According to court documents, from 2009 through September 7, 2016, Warrick, Bush, Shepherd, and others held themselves out as owners and operators of Private Services, a company that reportedly worked with a network of informants and law enforcement personnel to identify and provide information and third party cooperation that could be credited to federal inmates in Rule 35 proceedings. Using aliases such as “Peter Candlewood,” “Diane Lane,” and “Diane Rice,” the defendants targeted federal inmates and their families by promising that they could provide substantial assistance services, which would be used to help secure the early release of the inmates. In return, the defendants required relatives of the federal inmates to make periodic payments via cash, check, wire, and electronic fund transfer, in order for the third party cooperation process to supposedly be conducted. Overall, more than $4.4 million was paid to the defendants by at least twenty-two victims.

As part of the scheme, Warrick and Bush also provided fake invoices and fraudulent documents allegedly showing agreements between various U.S. Attorney’s Offices, including the Eastern District of New York and the Southern District of New York, and a company affiliated with Private Services. In fact, the agreements were fake, the prosecutors’ signatures were forged, and no substantial assistance was provided on behalf of these inmates. Instead, Warrick, Bush and Shepherd simply received payments from relatives of federal inmates, and used the fraudulently obtained funds for their personal use and benefit, including the purchase of luxury automobiles, vacations, and gambling activities.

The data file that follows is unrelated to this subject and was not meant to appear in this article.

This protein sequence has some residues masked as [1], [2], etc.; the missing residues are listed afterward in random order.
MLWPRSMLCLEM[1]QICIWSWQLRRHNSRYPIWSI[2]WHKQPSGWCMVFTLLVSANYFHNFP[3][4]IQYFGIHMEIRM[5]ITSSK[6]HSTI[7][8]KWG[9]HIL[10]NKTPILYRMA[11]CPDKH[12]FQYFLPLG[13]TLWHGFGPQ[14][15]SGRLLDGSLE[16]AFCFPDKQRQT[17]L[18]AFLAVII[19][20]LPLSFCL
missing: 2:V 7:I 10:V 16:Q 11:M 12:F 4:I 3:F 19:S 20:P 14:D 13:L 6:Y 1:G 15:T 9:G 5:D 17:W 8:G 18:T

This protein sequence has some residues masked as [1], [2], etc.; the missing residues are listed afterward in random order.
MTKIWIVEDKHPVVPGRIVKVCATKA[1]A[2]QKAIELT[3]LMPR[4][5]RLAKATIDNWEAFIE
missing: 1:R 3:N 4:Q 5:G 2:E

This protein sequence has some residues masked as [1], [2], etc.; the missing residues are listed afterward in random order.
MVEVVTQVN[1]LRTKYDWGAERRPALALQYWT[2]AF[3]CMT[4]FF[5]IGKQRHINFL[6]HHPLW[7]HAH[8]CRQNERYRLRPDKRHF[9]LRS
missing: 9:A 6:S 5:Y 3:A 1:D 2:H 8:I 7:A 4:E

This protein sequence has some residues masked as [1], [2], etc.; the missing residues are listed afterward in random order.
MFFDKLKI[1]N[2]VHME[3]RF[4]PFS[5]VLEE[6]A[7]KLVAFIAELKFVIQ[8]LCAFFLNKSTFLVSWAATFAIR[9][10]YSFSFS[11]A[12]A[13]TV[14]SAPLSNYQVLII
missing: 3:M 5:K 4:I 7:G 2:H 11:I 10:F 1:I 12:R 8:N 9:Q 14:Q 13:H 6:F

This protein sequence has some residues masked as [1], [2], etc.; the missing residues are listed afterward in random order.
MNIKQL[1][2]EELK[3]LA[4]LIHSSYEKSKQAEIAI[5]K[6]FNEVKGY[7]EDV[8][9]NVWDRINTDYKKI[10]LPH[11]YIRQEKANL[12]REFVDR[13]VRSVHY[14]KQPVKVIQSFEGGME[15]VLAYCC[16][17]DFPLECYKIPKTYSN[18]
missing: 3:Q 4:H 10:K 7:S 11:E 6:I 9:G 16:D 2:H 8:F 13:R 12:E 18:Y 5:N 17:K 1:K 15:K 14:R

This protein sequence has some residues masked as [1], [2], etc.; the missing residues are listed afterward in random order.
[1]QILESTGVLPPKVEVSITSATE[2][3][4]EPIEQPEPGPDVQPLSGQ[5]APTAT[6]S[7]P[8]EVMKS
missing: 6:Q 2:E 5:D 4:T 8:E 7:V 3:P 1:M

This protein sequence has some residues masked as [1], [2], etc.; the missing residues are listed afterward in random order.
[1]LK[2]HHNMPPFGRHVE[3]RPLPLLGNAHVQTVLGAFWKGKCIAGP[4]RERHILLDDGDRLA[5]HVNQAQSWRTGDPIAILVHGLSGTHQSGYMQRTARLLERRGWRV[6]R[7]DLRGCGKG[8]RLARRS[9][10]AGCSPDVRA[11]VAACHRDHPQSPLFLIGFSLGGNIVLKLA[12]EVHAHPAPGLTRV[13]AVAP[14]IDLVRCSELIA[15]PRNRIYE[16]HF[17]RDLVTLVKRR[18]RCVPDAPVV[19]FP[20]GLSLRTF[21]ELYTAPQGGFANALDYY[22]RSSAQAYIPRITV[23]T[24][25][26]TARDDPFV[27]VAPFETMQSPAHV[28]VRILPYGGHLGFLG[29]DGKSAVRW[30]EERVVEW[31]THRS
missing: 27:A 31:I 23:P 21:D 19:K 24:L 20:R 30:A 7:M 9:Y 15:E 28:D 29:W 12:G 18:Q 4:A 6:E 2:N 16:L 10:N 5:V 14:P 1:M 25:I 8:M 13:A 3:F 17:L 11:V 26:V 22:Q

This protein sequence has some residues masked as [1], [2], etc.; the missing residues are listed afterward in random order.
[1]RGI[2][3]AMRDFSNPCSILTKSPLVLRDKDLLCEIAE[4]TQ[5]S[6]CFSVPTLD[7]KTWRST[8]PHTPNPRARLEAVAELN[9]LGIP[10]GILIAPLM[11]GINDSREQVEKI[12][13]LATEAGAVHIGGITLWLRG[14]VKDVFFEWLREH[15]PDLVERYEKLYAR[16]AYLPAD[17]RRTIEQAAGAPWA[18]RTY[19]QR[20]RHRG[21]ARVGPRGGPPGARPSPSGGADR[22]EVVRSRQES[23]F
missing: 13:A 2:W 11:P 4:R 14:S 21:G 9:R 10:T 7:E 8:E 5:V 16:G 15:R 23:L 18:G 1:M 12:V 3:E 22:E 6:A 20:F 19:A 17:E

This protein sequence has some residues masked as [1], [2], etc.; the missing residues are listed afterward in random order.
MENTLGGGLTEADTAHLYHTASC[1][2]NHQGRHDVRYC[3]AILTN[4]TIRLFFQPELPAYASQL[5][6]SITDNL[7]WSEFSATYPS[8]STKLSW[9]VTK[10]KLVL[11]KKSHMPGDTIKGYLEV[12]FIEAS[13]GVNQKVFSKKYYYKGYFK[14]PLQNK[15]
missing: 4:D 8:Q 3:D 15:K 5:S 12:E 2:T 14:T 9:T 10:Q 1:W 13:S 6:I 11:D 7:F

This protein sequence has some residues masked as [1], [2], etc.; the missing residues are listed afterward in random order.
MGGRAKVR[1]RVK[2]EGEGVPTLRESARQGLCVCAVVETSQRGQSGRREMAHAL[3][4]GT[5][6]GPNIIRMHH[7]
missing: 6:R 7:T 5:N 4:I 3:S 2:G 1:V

Mr. Greenberg commended the investigative efforts of the DOJ-OIG, the FBI, the Houston Police Department, and the U.S. Attorney’s Offices in the Eastern District of New York, Northern District of New York, Southern District of New York, Eastern District of Texas, and Eastern District of Virginia, who provided significant and valuable support to this joint investigation. The Southern District of Florida case is being prosecuted by Assistant United States Attorney Anne P. McNamara. The Eastern District of Texas case is being prosecuted by Assistant United States Attorney Robert L. Rawls.

Related court documents and information may be found on the website of the District Court for the Southern District of Florida at www.flsd.uscourts.gov or on http://pacer.flsd.uscourts.gov.

Updated March 30, 2017